REED Fund Helps Lab Develop COVID Vaccine

REED Fund Helps Lab Develop COVID Vaccine Main Photo

12 Oct 2020


As a leading immunological products and services company, Medgene Labs is at the forefront of vaccine development for the livestock production industry. Recently, the company has turned its attention to the development of a COVID-19 vaccine for companion animals and humans, with its lead candidate testing favorably in animals. The work is being done at its Brookings, South Dakota facility, made possible by recent Sioux Valley Energy’s Rural Electric Economic Development (REED) Fund loans.

“Without its support, it would have been difficult for us to get these companies started in the first place,” said Mark Luecke, CEO of Medgene Labs. “To have the REED Fund provide funding to help Medgene Labs become the first and only licensed vaccine production facility in South Dakota was a perfect demonstration of the type of partner the REED Fund is to many rural businesses trying to make a global difference.”

Medgene Labs is an Immunological Services ProviderTM to leading livestock producers. The company works with producers and veterinarians to assess herd health and the threat of emerging diseases using proprietary bioinformatics, producing prescription vaccines that specifically target the greatest health risks and assessing herd health post-vaccination to make sure the vaccines are effective.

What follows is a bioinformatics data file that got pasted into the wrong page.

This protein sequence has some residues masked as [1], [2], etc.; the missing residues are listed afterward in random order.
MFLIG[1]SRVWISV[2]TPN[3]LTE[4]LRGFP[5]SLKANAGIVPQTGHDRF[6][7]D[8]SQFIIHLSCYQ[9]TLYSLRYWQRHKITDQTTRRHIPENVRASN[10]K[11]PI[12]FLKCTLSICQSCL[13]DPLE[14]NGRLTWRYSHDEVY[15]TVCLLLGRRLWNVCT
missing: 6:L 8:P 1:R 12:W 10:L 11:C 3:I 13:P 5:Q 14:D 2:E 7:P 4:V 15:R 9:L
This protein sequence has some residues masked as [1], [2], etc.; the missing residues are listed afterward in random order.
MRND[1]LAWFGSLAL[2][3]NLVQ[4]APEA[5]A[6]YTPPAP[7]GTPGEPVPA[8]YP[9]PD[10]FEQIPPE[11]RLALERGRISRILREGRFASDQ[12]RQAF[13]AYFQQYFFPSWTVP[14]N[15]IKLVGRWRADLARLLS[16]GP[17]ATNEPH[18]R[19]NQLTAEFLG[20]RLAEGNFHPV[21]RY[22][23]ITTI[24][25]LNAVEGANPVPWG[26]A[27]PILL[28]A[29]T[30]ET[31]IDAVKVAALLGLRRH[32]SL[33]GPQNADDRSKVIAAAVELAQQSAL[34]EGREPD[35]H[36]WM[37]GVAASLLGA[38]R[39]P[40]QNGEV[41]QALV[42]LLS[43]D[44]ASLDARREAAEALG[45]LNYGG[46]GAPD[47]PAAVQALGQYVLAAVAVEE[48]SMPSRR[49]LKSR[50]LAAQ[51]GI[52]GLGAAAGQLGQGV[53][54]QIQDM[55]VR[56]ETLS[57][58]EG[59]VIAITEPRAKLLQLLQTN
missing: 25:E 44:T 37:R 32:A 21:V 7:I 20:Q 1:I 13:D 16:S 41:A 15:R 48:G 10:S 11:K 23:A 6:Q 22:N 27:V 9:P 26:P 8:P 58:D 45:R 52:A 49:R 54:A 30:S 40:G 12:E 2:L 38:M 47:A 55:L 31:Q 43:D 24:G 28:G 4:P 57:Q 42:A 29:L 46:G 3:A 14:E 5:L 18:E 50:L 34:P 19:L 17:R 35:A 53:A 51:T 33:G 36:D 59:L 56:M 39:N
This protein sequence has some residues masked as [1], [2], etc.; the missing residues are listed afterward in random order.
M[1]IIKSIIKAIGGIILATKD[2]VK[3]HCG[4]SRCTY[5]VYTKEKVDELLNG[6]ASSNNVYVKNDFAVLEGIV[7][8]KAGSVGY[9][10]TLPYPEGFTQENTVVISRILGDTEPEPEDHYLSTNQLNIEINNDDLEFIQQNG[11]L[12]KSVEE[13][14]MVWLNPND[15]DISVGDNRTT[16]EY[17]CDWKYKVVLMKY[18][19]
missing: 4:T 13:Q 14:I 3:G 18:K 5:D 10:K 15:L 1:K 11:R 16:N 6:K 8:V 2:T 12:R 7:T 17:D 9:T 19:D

REED Fund helps

Medgene Labs was co-founded in 2011 by South Dakota Innovation Partners and South Dakota State University (SDSU) professor Alan Young, a world-renowned immunologist. With the 2013 outbreak of Porcine Epidemic Diarrhea virus, a coronavirus that killed several million baby pigs in the United States, the company adapted its platform technology to begin working on regulatory approval for prescription vaccines with the USDA Center for Veterinary Biologics.  As part of this development phase, Medgene Labs worked with Sioux Valley Energy and a second private lender to secure a REED loan to purchase land, construct two buildings and purchase equipment to produce the vaccines. Upon completion and USDA inspection, these buildings became South Dakota’s first and only government-licensed vaccine production facilities.

COVID-19 vaccine work

The company has recently leveraged its platform technology and previous experience in producing animal coronavirus vaccines to develop a companion animal and human COVID-19 vaccine. As a result, Medgene Labs has tested its COVID-19 vaccine candidate in pre-clinical studies as part of the overall regulatory process. Developing vaccines for both animals and humans is an important path to follow, said Luecke.

“It is widely recognized that animals serve as a potential reservoir for viruses, such as COVID-19, to reside and potentially change their genetic structure in ways that will make current vaccines irrelevant,” he said. “Therefore, we need an animal vaccine for species that could serve as a potential host for COVID-19.”